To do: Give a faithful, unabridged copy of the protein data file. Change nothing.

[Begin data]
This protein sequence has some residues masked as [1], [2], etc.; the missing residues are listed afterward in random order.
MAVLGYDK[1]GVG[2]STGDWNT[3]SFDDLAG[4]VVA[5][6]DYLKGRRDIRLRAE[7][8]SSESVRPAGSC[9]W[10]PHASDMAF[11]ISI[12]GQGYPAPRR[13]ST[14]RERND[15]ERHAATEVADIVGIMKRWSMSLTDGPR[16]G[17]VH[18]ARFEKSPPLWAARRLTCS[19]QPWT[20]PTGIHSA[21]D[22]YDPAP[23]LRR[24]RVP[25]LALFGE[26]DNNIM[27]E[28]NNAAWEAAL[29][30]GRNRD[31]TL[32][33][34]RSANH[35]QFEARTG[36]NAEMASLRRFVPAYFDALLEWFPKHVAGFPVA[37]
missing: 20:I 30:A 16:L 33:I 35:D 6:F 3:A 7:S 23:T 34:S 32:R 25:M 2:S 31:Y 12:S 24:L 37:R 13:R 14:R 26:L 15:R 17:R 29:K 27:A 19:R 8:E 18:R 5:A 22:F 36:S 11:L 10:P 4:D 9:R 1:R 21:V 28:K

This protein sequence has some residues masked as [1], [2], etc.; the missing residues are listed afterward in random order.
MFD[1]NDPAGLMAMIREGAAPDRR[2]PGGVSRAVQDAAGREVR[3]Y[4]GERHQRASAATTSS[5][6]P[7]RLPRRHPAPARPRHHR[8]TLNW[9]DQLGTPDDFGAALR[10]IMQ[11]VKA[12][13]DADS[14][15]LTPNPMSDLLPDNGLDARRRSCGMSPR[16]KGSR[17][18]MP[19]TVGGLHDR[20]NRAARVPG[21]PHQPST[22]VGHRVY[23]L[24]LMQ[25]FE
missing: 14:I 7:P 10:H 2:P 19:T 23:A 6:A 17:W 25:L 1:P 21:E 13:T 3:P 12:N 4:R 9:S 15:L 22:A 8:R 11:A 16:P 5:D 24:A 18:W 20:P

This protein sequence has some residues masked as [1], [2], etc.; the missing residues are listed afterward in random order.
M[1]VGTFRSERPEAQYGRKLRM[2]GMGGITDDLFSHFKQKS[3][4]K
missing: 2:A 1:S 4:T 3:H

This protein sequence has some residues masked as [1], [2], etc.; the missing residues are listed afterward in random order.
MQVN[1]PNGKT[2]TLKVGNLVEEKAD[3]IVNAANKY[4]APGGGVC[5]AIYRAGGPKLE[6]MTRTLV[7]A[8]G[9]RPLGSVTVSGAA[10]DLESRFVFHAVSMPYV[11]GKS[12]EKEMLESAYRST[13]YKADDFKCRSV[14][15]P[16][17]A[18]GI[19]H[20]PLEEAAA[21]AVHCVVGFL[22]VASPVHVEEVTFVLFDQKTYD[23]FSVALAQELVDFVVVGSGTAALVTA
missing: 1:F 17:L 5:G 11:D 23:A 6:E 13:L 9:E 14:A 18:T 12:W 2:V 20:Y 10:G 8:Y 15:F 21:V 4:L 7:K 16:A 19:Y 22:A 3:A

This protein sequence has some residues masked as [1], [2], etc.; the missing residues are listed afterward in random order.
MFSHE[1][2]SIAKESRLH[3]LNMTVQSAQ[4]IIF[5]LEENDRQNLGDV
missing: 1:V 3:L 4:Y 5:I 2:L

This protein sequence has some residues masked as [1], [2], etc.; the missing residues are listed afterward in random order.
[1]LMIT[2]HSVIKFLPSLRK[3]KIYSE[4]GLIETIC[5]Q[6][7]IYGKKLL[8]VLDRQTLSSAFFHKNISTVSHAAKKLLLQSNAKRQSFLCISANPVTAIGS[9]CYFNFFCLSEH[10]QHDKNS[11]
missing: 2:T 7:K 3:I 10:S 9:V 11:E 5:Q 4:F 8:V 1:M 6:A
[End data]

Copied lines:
This protein sequence has some residues masked as [1], [2], etc.; the missing residues are listed afterward in random order.
MAVLGYDK[1]GVG[2]STGDWNT[3]SFDDLAG[4]VVA[5][6]DYLKGRRDIRLRAE[7][8]SSESVRPAGSC[9]W[10]PHASDMAF[11]ISI[12]GQGYPAPRR[13]ST[14]RERND[15]ERHAATEVADIVGIMKRWSMSLTDGPR[16]G[17]VH[18]ARFEKSPPLWAARRLTCS[19]QPWT[20]PTGIHSA[21]D[22]YDPAP[23]LRR[24]RVP[25]LALFGE[26]DNNIM[27]E[28]NNAAWEAAL[29][30]GRNRD[31]TL[32][33][34]RSANH[35]QFEARTG[36]NAEMASLRRFVPAYFDALLEWFPKHVAGFPVA[37]
missing: 20:I 30:A 16:L 33:I 35:D 6:F 3:A 7:S 23:T 34:S 32:R 25:M 2:S 31:Y 12:S 24:L 37:R 13:R 14:R 26:L 15:R 17:R 29:K 27:A 19:R 8:E 18:R 5:A 22:F 36:S 11:L 10:P 4:D 9:R 1:R 21:V 28:K

This protein sequence has some residues masked as [1], [2], etc.; the missing residues are listed afterward in random order.
MFD[1]NDPAGLMAMIREGAAPDRR[2]PGGVSRAVQDAAGREVR[3]Y[4]GERHQRASAATTSS[5][6]P[7]RLPRRHPAPARPRHHR[8]TLNW[9]DQLGTPDDFGAALR[10]IMQ[11]VKA[12][13]DADS[14][15]LTPNPMSDLLPDNGLDARRRSCGMSPR[16]KGSR[17][18]MP[19]TVGGLHDR[20]NRAARVPG[21]PHQPST[22]VGHRVY[23]L[24]LMQ[25]FE
missing: 14:I 7:P 10:H 2:P 19:T 23:A 6:A 17:W 25:L 1:P 21:E 13:T 3:P 12:N 4:R 9:S 15:L 22:A 8:R 11:A 16:P 5:D 24:A 18:W 20:P

This protein sequence has some residues masked as [1], [2], etc.; the missing residues are listed afterward in random order.
M[1]VGTFRSERPEAQYGRKLRM[2]GMGGITDDLFSHFKQKS[3][4]K
missing: 2:A 1:S 4:T 3:H

This protein sequence has some residues masked as [1], [2], etc.; the missing residues are listed afterward in random order.
MQVN[1]PNGKT[2]TLKVGNLVEEKAD[3]IVNAANKY[4]APGGGVC[5]AIYRAGGPKLE[6]MTRTLV[7]A[8]G[9]RPLGSVTVSGAA[10]DLESRFVFHAVSMPYV[11]GKS[12]EKEMLESAYRST[13]YKADDFKCRSV[14][15]P[16][17]A[18]GI[19]H[20]PLEEAAA[21]AVHCVVGFL[22]VASPVHVEEVTFVLFDQKTYD[23]FSVALAQELVDFVVVGSGTAALVTA
missing: 1:F 17:L 5:G 11:D 23:A 6:E 13:L 9:E 14:A 18:T 12:W 2:V 20:Y 10:G 8:Y 15:F 21:V 4:L 7:K 16:A 19:Y 22:A 3:A

This protein sequence has some residues masked as [1], [2], etc.; the missing residues are listed afterward in random order.
MFSHE[1][2]SIAKESRLH[3]LNMTVQSAQ[4]IIF[5]LEENDRQNLGDV
missing: 1:V 3:L 4:Y 5:I 2:L

This protein sequence has some residues masked as [1], [2], etc.; the missing residues are listed afterward in random order.
[1]LMIT[2]HSVIKFLPSLRK[3]KIYSE[4]GLIETIC[5]Q[6][7]IYGKKLL[8]VLDRQTLSSAFFHKNISTVSHAAKKLLLQSNAKRQSFLCISANPVTAIGS[9]CYFNFFCLSEH[10]QHDKNS[11]
missing: 2:T 7:K 3:I 10:S 9:V 11:E 5:Q 4:F 8:V 1:M 6:A